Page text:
Today I am going to write about !object. One of the tools you can get from sysinternals is WinObj.exe. This allows you to traverse the internal object hierarchy in Windows. It's a neat tool, but it uses internal undocumented APIs which means that when a new OS release comes out, the tool needs to be revised to match the OS properly. This can be problematic if you rely on this tool to debug your driver.

As an alternative to WinObj, I suggest that you use !object instead. You can use !object to manually traverse the object hierarchy. !object's command line can accept either the string name of an object or an object pointer. Since object directories are objects themselves, you can view the contents of object directories using !object as well. !object also works from a live kd.exe session, so you don't even need a second machine to use it, you can do it all locally (assuming that the version of Windows supports live debugging).

Let's get started. First, let's see what lives in the root of the hierarchy of a current build of Vista (abbreviated for clarity).

lkd> !object \
Object: 85607628  Type: (82b227b0) Directory
    ObjectHeader: 85607610
    HandleCount: 0  PointerCount: 59
    Directory Object: 00000000  Name: \

    Hash Address  Type          Name
    ---- -------  ----          ----
     00  8560a788 Directory     ArcName
         83218c68 Device        Ntfs
     01  88149b00 ALPC Port     SeLsaCommandPort
     10  85607748 SymbolicLink  DosDevices
     16  85649928 Directory     Driver
     19  8560a2f0 Directory     Device
     24  85654b38 Directory     FileSystem
         856032a0 Directory     GLOBAL??
         8399c228 Event         DSYSDBG.Debug.Trace.Memory.220
     35  880ea760 Directory     KnownDlls

You can see a few different things from the output. First is that the there are many different types of objects. You have Directory, ALPC Port, Device, Driver, Symbolic Link, and Event to name a few. Each one of these objects has their own characteristics and properties. I will not go into each, but I will talk about Driver, Device, Directory, and Symbolic Link.

A common question I see in the community is "My call to IoGetDeviceObjectPointer(\Device\Xxxx, ...); works on XP, but does not on Server 2003." It is difficult for the person asking the question to figure out if the device exists and permission was denied or that the device does not exist at all. You can use !object to tell you if the device object exists, just execute !object \Device to enumerate the Directory object named "Device."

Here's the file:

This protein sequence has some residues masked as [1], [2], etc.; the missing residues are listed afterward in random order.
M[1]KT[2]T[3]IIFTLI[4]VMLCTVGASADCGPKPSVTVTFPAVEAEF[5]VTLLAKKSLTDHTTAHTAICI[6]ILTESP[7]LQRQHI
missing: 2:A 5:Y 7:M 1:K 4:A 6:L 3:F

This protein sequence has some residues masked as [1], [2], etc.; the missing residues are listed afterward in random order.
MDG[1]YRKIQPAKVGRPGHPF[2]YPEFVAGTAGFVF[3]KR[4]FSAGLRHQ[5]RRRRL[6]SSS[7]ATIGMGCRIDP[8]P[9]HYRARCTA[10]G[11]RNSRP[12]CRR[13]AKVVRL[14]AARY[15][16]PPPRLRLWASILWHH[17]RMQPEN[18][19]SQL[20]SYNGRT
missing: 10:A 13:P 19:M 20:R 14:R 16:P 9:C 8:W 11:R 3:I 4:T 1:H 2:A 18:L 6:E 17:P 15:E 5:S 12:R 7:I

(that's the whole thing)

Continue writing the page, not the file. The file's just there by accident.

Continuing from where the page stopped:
lkd> !object \Device
Object: 8560a2f0  Type: (82b227b0) Directory
    ObjectHeader: 8560a2d8
    HandleCount: 0  PointerCount: 222
    Directory Object: 85607628  Name: Device

    Hash Address  Type          Name
    ---- -------  ----          ----
     00  8324e258 Device        KsecDD
         83487520 Device        Beep
         83214be8 Device        Ndis
         834483d8 Device        SrvNet
         87e85fe0 SymbolicLink  ScsiPort2

This works well, but you will have a ton of names to parse through. You can get lost very easily. So, instead of passing the directory name, we pass a specific name (\Device\Xxxx in the example above) and we can quickly check if it exists. I picked \Device\Serial0 as an example of a device that does exist.

lkd> !object \Device\Serial0
Object: 83399520  Type: (82b23388) Device
    ObjectHeader: 83399508
    HandleCount: 0  PointerCount: 3
    Directory Object: 8560a2f0  Name: Serial0

Notice the object pointer value itself that is given, 0x83399520. The object pointer is the PDEVICE_OBJECT pointer itself! (This is also true if you are dumping a Driver object which we will see later.)

lkd> !devobj 83399520
Device object (83399520) is for:
 Serial0 \Driver\Serial DriverObject 8344ef38
Device queue is not busy.

So, we now know that \Device\Serial0 exists. What about its symbolic link name? Let's find that. Symbolic link names can exist globally and can be unique to a particular session; I will only look at the global symbolic links here. These live in \Global?? on XP and later (and in \?? on Win2K IIRC). For brevity, I am not going to show the entire sym link directory, rather the output of !object once you have the sym link name you are interested in.

lkd> !object \GLOBAL??\Com1
Object: 8706ebb0  Type: (82b22640) SymbolicLink
    ObjectHeader: 8706eb98
    HandleCount: 0  PointerCount: 1
    Directory Object: 856032a0  Name: COM1
    Target String is '\Device\Serial0'

So not only do you get the standard info about the object, but you also can see what it links too. That's pretty cool in my book. Finally, let's take a look at the driver object. To view all the driver objects on the system, you can run !object \Driver on your own. Here is what !object will show you for a driver object. I followed up the !object command with a !drvobj command. Note that one of the device objects listed in the output of !drvobj is the PDEVICE_OBJECT we looked at before, 0x83399520.

lkd> !object \Driver\Serial
Object: 8344ef38  Type: (82b24040) Driver
    ObjectHeader: 8344ef20
    HandleCount: 0  PointerCount: 4
    Directory Object: 85649928  Name: Serial

lkd> !drvobj 8344ef38
Driver object (8344ef38) is for: \Driver\Serial
Driver Extension List: (id , addr)

Device Object list:
834b98a0  83399520  

UPDATE: Peter Wieland pointed out to me how to dump the security descriptor, you can read about how to do that